Buy A New Construction Home Now Or Wait For Prices To Fall?
New construction homes are such a treat for homebuyers, offering the latest styles and amenities that home builders have to offer. If you are considering buying a newly built home, you are probably wondering if you should buy now or wait for a hopeful price decline in the coming months or years.
There has been a lot of talk and chatter about construction costs, specifically the expectation that costs should return to pre-pandemic levels. If that were to occur, many would expect the price of new homes to fall.
Today, we will look at this question at a national level, giving you a great perspective and analysis model to answer the same at your local level. I advise you to seek an experienced, highly active real estate buyers' agent who can help you decide on timing a new construction home purchase in your area.
Additionally, I'll reveal how I responded to a similar question for a specific neighborhood approximately a year ago. Despite significant shifts in the housing market, my controversial advice remains consistent - and we'll see if it was sound.
Let's get things started with a list of all new construction homes for sale in the Tallahassee MSA, ranging in price from as low as $180K in Wakulla County, Florida, to as high as $2.5M on the Gulf in Carrabelle, Florida. Each listing has plenty of pictures to show you what today's new homes feature.
New Construction Homes For Sale In The Tallahassee Area
Has The Cost Of Building New Homes Fallen?
This graph plots the Producer Price Index for construction materials in blue, and the year-over-year change is plotted in red.
A year back, one of our readers was convinced that builder costs would decline and decided that waiting to purchase a new home was the best route. With building costs soaring by more than 50% since the pandemic began, he believed material costs had to drop significantly.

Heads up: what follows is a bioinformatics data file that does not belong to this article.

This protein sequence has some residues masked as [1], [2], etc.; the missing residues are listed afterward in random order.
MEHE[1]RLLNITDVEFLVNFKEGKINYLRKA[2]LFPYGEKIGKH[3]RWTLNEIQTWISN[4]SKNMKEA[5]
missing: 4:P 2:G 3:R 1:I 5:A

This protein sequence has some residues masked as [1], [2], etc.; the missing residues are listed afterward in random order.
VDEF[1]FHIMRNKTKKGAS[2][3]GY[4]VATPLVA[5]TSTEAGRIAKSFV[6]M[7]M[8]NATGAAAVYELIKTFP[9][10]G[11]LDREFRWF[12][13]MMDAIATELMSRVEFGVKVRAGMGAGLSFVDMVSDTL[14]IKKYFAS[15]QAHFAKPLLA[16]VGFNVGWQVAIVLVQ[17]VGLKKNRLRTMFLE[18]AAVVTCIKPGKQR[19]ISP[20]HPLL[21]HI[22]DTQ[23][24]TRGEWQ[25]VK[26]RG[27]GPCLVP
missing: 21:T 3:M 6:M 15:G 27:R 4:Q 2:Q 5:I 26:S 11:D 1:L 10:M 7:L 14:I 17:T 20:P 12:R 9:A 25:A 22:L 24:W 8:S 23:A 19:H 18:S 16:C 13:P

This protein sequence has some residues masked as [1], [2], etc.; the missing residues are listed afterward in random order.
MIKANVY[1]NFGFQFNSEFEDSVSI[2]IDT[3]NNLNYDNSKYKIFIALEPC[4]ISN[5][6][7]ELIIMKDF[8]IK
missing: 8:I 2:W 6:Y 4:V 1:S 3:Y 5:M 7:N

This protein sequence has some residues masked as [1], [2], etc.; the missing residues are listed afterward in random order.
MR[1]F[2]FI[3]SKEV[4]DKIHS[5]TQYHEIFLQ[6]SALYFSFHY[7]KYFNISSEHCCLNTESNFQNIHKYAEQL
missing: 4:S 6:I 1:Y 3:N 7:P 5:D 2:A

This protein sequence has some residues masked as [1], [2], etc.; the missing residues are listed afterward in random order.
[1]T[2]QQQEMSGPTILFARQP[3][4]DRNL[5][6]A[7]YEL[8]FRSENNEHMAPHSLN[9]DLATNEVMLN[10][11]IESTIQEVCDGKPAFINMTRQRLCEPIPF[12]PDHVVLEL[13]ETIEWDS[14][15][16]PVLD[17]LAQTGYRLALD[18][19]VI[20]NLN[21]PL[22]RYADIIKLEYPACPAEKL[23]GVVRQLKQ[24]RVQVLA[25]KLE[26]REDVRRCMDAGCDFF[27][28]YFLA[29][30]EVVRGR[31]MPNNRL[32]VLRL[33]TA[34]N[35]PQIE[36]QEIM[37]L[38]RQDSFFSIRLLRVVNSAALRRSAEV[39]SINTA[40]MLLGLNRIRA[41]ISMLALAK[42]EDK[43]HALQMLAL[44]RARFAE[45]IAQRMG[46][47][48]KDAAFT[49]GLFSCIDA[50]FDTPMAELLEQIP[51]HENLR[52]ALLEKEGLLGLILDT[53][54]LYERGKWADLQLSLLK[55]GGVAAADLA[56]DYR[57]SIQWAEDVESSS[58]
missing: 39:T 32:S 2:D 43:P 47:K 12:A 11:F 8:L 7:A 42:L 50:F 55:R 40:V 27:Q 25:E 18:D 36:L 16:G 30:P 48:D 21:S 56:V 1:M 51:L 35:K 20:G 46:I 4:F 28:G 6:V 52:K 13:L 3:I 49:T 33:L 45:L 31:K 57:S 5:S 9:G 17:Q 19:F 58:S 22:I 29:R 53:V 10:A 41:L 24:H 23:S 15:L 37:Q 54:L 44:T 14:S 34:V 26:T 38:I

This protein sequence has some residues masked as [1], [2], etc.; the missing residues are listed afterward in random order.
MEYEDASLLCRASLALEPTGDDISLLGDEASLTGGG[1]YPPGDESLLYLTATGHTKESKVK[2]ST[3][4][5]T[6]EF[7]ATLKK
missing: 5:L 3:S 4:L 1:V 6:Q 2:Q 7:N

Tracking the red-dotted line, you'll note that builder material costs have dipped about 3.4% from their levels a year ago. They briefly dropped a little over 7% but are now on the upswing. Here's what I advised our reader last year:
Here's what we know. Construction materials moved higher from 2010 to 2020 at a rate of 1.94% annually, meaning a home built in 2020 cost 21.2% more to build than one built in 2010 (though the land moved at a higher rate). For the purpose of my answer, I'll stick with just material costs.
Then, thanks to growing wages and the COVID supply chain disruptions, construction materials increased 32.2% in just one year from 2020 to 2021, and another 10.0% from 2021 to 2022, for a two-year growth of 46.7%. With that being said, we are all hoping to see construction material costs come down as the supply-chain issues are unraveled (plus Amazon is getting into the construction materials game too).
How far will they come back? And in what time frame? That's beyond my pay grade. But with inflation as it is, I would guestimate that we might see a 10% to 20% slide. That would put construction material costs somewhere between 17.4% higher than 2020 to 32.0% higher than 2020 (I reached this conclusion after examining data from https://fred.stlouisfed.org/series/WPUSI012011).